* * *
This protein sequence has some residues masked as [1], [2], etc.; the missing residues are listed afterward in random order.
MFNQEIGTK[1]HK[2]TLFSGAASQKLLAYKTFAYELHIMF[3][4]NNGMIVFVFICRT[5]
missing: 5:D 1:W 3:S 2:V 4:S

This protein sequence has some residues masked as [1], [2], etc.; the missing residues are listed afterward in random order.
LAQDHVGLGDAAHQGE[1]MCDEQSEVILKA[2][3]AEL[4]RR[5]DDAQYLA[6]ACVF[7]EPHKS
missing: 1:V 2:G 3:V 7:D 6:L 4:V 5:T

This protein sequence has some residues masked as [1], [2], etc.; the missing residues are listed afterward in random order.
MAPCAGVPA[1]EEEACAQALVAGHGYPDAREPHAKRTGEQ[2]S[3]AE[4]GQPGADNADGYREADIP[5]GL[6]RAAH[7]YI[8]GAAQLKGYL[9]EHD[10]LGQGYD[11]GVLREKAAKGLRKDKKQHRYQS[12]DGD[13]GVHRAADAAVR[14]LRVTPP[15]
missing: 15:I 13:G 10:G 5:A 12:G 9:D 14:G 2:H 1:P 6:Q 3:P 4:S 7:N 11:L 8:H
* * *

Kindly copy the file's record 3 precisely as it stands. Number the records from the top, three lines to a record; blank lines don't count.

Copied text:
This protein sequence has some residues masked as [1], [2], etc.; the missing residues are listed afterward in random order.
MAPCAGVPA[1]EEEACAQALVAGHGYPDAREPHAKRTGEQ[2]S[3]AE[4]GQPGADNADGYREADIP[5]GL[6]RAAH[7]YI[8]GAAQLKGYL[9]EHD[10]LGQGYD[11]GVLREKAAKGLRKDKKQHRYQS[12]DGD[13]GVHRAADAAVR[14]LRVTPP[15]
missing: 15:I 13:G 10:G 5:A 12:G 9:D 14:G 2:H 1:P 6:Q 3:P 4:S 7:N 11:L 8:H